Diary datesFriday, March 24: Stanford poll hereford sale, 50 young bulls and30 commercial heifers.The sale book has a practical explanation of cattle EBVs. Please collect yours at rural outlets.Friday, March 24:Local Land Services dry weather management strategies,Bathurst LLS 9.30am-3pm. Bookings by March 20 toBrett Littler on 6378 1708.Wool reportTHE wool market continued to rise this week with the fine merinos up 50c/kg.

The medium merinos were up around 25c/kg and the 21 to 22 microns were firm to a little cheaper.

Crossbred wools also saw rises of around 25c/kg asthe northern market indicator finished the week on 1605c/kg, up 23c/kg.

Merino cardings continue to break all records,finishing the week on 1231c/kg while fine merino locks this week made over 1000c/kg greasy, levelswe have never seen before.

Sales next week will see 10,279 bales on offer in Sydney, 22,661 bales on offer in Melbourne and 10,731 bales on offer in Fremantle.

MarkHorsburgh, TWG Landmark

Laugh linesA WELL-dressed lady on the tourist coach looked down her nose at farmer George and said: “I am surprised that your bull doesn’t have horns.” George told her: “Some bulls don’t have horns lady, and most cows don’t have horns at all.” The lady sniffed: “That is quite interesting, MrFarmer.” Then George added: “Of course, lady, you’re not lookin’ at a bull at all. That’s me horse.”

***

THEcop stopped our farmer friend on the highway and presented the breathalyser. Farmer asked what it was and was told: “It’s a bag that tells you when you’ve had too much to drink.” Our farmer said: “Gawd, eh,I used to be married to one of them.”

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‘A bad joke’: Warning sounded on endangered species in NSW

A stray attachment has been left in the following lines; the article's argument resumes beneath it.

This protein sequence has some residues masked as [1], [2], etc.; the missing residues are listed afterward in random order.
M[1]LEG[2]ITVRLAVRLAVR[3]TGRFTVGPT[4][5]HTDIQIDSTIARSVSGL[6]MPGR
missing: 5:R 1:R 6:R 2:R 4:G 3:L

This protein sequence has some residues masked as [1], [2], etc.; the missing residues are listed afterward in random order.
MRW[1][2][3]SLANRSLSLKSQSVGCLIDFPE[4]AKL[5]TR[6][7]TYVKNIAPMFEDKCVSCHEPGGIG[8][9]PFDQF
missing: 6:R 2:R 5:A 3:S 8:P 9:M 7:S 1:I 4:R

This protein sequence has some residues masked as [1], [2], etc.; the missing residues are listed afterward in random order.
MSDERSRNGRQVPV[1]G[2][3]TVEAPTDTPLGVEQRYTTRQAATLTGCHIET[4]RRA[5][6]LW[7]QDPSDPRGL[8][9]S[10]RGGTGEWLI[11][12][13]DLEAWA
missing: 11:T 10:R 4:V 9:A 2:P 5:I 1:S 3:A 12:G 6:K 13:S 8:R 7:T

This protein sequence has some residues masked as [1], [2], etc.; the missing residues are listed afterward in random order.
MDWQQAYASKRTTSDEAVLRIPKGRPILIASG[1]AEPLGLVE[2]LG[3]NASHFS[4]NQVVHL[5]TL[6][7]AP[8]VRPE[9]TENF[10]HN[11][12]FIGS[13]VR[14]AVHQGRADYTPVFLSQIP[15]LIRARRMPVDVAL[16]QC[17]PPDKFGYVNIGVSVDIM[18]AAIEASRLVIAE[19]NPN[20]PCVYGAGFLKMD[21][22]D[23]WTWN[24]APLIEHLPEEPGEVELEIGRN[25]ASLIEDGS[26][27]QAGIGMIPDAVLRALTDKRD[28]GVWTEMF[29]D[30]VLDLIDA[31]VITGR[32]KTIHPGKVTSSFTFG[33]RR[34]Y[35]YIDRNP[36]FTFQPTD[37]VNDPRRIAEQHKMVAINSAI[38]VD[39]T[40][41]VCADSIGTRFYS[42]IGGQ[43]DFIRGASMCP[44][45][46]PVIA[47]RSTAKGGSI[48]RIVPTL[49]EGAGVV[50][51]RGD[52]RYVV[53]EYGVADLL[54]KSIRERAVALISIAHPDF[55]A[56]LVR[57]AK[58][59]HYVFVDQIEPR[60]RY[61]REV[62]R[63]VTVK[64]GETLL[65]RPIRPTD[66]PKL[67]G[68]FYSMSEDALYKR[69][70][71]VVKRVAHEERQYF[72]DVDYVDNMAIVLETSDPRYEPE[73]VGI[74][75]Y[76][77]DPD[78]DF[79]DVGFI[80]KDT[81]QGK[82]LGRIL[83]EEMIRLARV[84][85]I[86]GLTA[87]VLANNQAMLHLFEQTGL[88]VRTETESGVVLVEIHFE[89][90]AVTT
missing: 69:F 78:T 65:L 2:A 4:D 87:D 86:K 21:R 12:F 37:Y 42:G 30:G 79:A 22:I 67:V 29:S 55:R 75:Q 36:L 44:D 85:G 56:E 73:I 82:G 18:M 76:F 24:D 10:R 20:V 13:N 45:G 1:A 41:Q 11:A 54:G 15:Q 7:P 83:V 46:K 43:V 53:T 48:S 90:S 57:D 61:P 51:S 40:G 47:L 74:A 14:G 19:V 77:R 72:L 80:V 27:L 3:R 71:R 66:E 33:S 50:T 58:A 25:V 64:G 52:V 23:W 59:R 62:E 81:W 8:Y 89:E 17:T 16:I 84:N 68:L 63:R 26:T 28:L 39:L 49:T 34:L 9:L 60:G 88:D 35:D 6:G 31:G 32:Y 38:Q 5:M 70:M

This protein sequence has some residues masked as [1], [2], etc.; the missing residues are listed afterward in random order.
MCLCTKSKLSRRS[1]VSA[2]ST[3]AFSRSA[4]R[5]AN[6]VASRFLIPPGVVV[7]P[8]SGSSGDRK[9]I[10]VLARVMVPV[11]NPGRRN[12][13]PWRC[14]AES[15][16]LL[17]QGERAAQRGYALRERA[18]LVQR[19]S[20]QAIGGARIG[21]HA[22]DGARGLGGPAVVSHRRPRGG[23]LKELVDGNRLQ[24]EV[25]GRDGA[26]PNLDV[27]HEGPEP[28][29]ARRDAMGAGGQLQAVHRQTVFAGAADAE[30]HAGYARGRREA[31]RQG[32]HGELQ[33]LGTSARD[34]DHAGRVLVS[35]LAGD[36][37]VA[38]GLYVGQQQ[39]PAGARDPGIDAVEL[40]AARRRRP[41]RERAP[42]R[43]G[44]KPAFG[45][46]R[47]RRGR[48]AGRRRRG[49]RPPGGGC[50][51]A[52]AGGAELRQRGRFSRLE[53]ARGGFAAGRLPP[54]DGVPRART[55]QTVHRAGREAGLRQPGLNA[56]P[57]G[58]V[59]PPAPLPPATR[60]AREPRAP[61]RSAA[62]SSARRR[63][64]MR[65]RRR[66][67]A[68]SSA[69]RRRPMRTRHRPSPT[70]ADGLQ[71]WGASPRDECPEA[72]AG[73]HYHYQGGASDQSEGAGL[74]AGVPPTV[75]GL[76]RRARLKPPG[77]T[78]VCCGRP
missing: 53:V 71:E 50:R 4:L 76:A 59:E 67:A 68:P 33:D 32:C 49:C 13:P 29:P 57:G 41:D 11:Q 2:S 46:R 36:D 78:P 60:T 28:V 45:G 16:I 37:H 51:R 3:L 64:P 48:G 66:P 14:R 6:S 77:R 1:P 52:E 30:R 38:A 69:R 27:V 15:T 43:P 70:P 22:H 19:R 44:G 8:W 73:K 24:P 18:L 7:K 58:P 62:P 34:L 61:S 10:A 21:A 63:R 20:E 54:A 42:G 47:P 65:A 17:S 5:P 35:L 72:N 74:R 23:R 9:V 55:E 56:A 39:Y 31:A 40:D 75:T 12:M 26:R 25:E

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Photographs shows the clear felling of the Leard Forest and construction of Whitehavens’ ?? Maules Creek coal mine near Boggabri. Greenpeace activists opposed to the mines’ construction have an established tree sit in place to stop the felling of the endangered forest and?? are surrounded by?? mine security and police rescue units.Photographs by Dean Sewell. S.M.H. News.Taken Sunday 1st June 2014.?? das140601.001.001.send.jpg Photo: Dean SewellDespite almost 60 per cent of NSW’s mammal species and a third of the birds on the endangered list, the Berejiklian government is persisting with conservation schemes that amount to a “bad joke”, critics say.
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A report, titled Paradise Lost has found biodiversity offset schemes between 2005 and 2016have failed to deliver outcomes promised by developers of mines and other major projects.

Of eight case studies where the destruction of habitat was permitted in exchange for protection elsewhere, the results of two studies were found to be “adequate”, and five others “poor”, according to the Nature Conservation Council, which compiled the report. For the Boggabri/Maules Creek area, which has two huge open-cut coal mines, the outcome was found to be “disastrous”.